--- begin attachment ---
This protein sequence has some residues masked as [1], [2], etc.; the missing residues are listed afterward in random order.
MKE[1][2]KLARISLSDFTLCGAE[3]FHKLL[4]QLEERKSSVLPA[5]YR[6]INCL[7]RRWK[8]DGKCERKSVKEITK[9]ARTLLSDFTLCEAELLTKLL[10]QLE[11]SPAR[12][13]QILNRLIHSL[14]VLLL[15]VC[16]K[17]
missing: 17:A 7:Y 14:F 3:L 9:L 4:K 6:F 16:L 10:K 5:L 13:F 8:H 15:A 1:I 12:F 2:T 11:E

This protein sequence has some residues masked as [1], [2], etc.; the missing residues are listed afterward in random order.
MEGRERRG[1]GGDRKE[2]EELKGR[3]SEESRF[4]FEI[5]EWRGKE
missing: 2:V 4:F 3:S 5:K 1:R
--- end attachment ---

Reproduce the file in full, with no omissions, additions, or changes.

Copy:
This protein sequence has some residues masked as [1], [2], etc.; the missing residues are listed afterward in random order.
MKE[1][2]KLARISLSDFTLCGAE[3]FHKLL[4]QLEERKSSVLPA[5]YR[6]INCL[7]RRWK[8]DGKCERKSVKEITK[9]ARTLLSDFTLCEAELLTKLL[10]QLE[11]SPAR[12][13]QILNRLIHSL[14]VLLL[15]VC[16]K[17]
missing: 17:A 7:Y 14:F 3:L 9:L 4:K 6:F 16:L 10:K 5:L 13:F 8:H 15:A 1:I 12:F 2:T 11:E

This protein sequence has some residues masked as [1], [2], etc.; the missing residues are listed afterward in random order.
MEGRERRG[1]GGDRKE[2]EELKGR[3]SEESRF[4]FEI[5]EWRGKE
missing: 2:V 4:F 3:S 5:K 1:R